Sports columnist Mike Preston talks about the importance of the Ravens winning the first game of the season. (Kevin Richardson/Baltimore Sun video)
The Ravens coaches began the arduous process of self study immediately after the conclusion of a disappointing 2015 season. What coach John Harbaugh and defensive coordinator Dean Pees saw on tape didn't look a whole lot like the defense that longtime admirers have come to expect from the Ravens.
Injuries diminished their pass rush and challenged their secondary, and forced Pees to simplify the defensive game plan. The results were good in the second half of the season as the Ravens had the NFL's second-ranked defense and the top-ranked pass defense. What they didn't have was the type of attacking, playmaking and quarterback-punishing unit that has defined the franchise.
Their efforts to regain that will go a long way toward determining whether the Ravens return to the playoffs. The defense's first test comes Sunday against the Buffalo Bills in the regular-season opener at M&T Bank Stadium. With Rex Ryan and Ed Reed on the opposite side, it would be a fitting time for the Ravens to turn back the clock.
"We want to get turnovers. We want to be aggressive. We want to hit," Ravens top cornerback Jimmy Smith said. "That's been the mentality from the end of last year until now. That hasn't changed. We want to make sure people still fear the Ravens."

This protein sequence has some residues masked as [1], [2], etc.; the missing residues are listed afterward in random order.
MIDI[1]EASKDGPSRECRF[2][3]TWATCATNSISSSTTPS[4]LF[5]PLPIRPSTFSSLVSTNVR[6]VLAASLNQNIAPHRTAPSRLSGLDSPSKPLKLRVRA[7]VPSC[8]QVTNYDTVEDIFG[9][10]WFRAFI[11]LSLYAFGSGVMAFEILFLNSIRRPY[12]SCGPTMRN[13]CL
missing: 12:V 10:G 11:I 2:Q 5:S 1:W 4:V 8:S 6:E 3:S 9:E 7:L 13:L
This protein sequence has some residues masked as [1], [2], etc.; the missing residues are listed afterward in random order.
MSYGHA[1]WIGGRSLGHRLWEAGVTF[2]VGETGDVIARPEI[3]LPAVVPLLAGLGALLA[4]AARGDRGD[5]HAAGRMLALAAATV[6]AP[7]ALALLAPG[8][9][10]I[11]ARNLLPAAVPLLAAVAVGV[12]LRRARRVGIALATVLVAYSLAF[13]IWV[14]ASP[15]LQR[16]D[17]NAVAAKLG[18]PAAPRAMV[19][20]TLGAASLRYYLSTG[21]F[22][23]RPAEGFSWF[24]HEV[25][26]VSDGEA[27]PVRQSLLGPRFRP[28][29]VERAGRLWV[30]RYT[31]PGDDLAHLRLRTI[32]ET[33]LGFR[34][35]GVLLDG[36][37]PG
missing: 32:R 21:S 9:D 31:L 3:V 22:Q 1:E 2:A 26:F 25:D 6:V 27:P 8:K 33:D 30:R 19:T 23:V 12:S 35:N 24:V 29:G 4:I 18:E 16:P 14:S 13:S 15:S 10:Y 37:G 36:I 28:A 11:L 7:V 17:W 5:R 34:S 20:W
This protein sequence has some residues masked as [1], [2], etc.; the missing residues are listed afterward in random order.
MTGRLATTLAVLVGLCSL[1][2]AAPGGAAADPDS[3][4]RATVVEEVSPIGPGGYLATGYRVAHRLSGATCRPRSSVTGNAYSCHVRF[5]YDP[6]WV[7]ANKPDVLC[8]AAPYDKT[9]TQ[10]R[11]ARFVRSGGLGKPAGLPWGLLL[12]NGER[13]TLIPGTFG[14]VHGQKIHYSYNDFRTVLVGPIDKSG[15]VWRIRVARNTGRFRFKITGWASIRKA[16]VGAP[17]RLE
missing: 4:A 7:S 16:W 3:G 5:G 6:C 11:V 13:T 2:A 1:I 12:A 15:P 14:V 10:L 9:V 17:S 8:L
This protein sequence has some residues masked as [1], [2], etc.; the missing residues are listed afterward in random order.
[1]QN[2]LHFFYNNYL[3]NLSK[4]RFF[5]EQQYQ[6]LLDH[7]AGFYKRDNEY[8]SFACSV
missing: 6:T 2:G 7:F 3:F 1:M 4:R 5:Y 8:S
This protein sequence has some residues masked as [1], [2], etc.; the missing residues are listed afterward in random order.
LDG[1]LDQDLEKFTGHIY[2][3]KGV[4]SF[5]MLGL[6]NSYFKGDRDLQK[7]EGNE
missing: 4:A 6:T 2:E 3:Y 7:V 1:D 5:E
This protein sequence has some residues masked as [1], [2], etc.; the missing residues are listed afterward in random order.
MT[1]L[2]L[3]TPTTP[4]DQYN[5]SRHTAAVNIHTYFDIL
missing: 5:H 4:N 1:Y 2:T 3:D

As a young cornerback building a career with the Ravens, Lardarius Webb enjoyed the comfort of knowing that whatever happened on the field, free safety Ed Reed was behind him to help the defense make a stop.
Ryan, who enters his second season as Bills head coach, was a Ravens defensive assistant from 1999 to 2008 and the unit's coordinator for the final four of those seasons. His fearlessness in how he sent guys after the quarterback helped cement the Ravens' defensive mentality and swagger.
Reed, in his first season as Buffalo's assistant defensive backs coach, was the ultimate playmaker as a Ravenssafety for 11 seasons, registering 61 regular-season interceptions and scoring 13 touchdowns.
As the Ravens prepared for the season and what they hope will be a defensive rebirth, coaches frequently showed the players video packages of some of the team's top defenses. Reed, Ray Lewis, Haloti Ngata, Bart Scott and the team's current rush linebacker, Terrell Suggs, all figured prominently.